Desperately seeking an economic vision | Josef Vella

UHM chief executive officer JOSEF VELLA argues that Malta is facing a ‘crisis situation;’ and as such, we can no longer afford political bickering over the country’s economic direction

The annual Budget is always a highly anticipated event; but this year, expectations seem to be greater than usual. Budget 2024 unfolds against the backdrop of spiralling inflation, and a general feeling of unease concerning Malta’s entire economic model. Do you share the view, then, that this an ‘extraordinary’ Budget, by usual standards?   

Let me put it this way: every budget has its own story. And for politicians – especially, finance ministers – it's always a ‘special’ budget, for some reason or other. Back in 2008, it was because there was an international crisis going on. And we've been hearing the same sort of thing ever since, basically...

But is there anything really ‘special’, about this budget? I think that what is being done, at the moment, is more of an accounting exercise, than anything else. That is to say: government has to seek ways to control its expenditure; and it has to ensure that it gets its dues, in the form of tax collection. And on that level, I think the government is doing a good job, overall.

However, the question we are all asking is: will this budget provide an economic vision? Because that's what the country desperately needs, right now. As things stands today, we are relying too much on quantity: whether in the tourism sector, or in various other sectors – except maybe agriculture - but the point is: this strategy is simply not working.

In fact, it is only overheating the economy. Go to Mater Dei Hospital, on any day of the week, and you’ll get a glimpse of what I’m referring to. Even in the emergency department, you'll find that – out of, let’s say, 70 people – maybe around 10 will be locals.

Now: to avoid any misunderstandings, I’m not saying the problem is that ‘they are foreigners’, and ‘we are Maltese’. It is simply that Mater Dei was not actually designed to cater for the size of the population, that we have today.

It’s a bit like having a car, which can carry a maximum of, let’s say, five passengers.  You might be able to squeeze in a sixth one, right? But there's no way you’re going to manage in squeeze in 10.... because something will happen, sooner or later. The braking system will fail. The axle will give in. You know what I mean...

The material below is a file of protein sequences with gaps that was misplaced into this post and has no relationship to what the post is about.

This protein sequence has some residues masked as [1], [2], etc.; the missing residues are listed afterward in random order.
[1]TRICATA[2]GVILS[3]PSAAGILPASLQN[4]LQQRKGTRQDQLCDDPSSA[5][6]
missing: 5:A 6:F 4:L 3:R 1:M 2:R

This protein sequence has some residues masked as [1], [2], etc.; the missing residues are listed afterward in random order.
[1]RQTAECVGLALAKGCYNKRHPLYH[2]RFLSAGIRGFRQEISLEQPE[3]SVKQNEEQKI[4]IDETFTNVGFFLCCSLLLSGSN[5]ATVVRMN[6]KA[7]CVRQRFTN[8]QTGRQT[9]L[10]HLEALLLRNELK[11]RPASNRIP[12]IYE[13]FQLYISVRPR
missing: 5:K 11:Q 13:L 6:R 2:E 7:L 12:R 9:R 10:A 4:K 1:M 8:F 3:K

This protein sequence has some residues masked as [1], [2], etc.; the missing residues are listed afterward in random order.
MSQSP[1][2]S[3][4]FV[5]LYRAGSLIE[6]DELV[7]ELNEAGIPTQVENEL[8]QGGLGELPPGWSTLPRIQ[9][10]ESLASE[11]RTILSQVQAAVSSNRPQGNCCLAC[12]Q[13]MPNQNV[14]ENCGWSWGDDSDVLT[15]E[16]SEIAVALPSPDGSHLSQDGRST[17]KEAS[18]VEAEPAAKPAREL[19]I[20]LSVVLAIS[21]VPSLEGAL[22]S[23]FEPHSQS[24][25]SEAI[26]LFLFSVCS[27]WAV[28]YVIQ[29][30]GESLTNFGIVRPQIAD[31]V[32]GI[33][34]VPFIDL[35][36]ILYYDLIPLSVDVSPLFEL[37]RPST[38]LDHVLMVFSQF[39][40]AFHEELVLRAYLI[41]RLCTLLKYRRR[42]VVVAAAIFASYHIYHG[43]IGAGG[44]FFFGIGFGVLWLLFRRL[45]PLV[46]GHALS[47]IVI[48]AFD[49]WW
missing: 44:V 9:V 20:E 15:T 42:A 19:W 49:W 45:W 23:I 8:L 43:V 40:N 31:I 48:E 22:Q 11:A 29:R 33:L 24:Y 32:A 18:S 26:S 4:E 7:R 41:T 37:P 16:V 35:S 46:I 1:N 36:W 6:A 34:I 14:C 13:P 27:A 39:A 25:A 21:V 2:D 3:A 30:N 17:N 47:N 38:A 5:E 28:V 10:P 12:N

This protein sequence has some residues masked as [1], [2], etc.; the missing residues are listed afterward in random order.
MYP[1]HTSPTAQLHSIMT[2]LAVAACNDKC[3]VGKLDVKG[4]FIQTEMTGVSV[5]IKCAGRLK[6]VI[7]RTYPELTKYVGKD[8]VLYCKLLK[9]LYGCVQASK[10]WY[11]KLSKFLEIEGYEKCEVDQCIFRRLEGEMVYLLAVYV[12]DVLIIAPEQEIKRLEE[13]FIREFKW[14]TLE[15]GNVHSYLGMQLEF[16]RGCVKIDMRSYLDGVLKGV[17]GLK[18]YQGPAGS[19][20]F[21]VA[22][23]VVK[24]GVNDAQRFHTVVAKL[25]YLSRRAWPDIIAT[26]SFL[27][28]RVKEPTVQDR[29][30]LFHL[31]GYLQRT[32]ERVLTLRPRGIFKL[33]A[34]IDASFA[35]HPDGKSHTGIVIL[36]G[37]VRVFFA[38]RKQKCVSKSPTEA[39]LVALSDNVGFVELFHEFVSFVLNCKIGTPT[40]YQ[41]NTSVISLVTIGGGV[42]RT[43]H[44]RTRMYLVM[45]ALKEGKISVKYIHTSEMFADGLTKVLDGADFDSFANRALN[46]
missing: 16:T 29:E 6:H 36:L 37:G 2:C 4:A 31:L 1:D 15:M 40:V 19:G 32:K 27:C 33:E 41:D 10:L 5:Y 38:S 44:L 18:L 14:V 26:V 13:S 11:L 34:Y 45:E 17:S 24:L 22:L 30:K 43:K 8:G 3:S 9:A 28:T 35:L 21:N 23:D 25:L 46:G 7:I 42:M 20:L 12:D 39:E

I think I do, yes. And so does Clyde Caruana himself, it seems. For the past two years, he has been suggesting that ‘Malta economic model needs to change’.  But isn’t this also one of those problems that is very easy to ‘diagnose’... but not to ‘cure’? What is your own proposal, on how to actually change Malta’s economic model?

We cannot provide alternative models, until we start answering some very basic questions. Such as: what capacity do we need for this country? What is the maximum capacity this country can even hold? And what sort of the infrastructure do we have, at present? Can it cater for 1 million people? 2 million people?

Because don't forget: when we talk about Malta’s population hovering somewhere between 600,000 and 700,000 residents: we don’t include all the tourists who come here annually. So at any one time, there might be well over a million people on the island, at once.

Take, for example, what happened during the heatwave last July. What we saw two months ago, was a literal ‘overheating’ of the system. Now: let’s not go into all the explanations we were given – it was because of the heat, the sun, the temperature, and all that – because... I mean, come on! Even if the temperature was 50 degrees: it’s still not going to melt two inches of copper piping, two metres underground. Forget it.

Nonetheless, there was ‘overheating’ of another kind: coming from the increased demand for electricity, as a result of the population growth.  The DEMAND, please note; because there is no problem with the ‘supply’ side.

But the distribution network cannot handle such a high demand, because it was never planned to cater for such a large population...

I see your point, but that doesn’t bring us any closer to a solution. Let’s face it: this ‘population growth’ is not happening because of any increase to Malta’s birth-rate (quite the other way round, in fact). So basically, we are talking about immigration...

I don’t call it ‘immigration’, myself. I call it ‘importation’...

Well, that word doesn’t seem entirely appropriate, to be used for people. But let’s go along with it for now...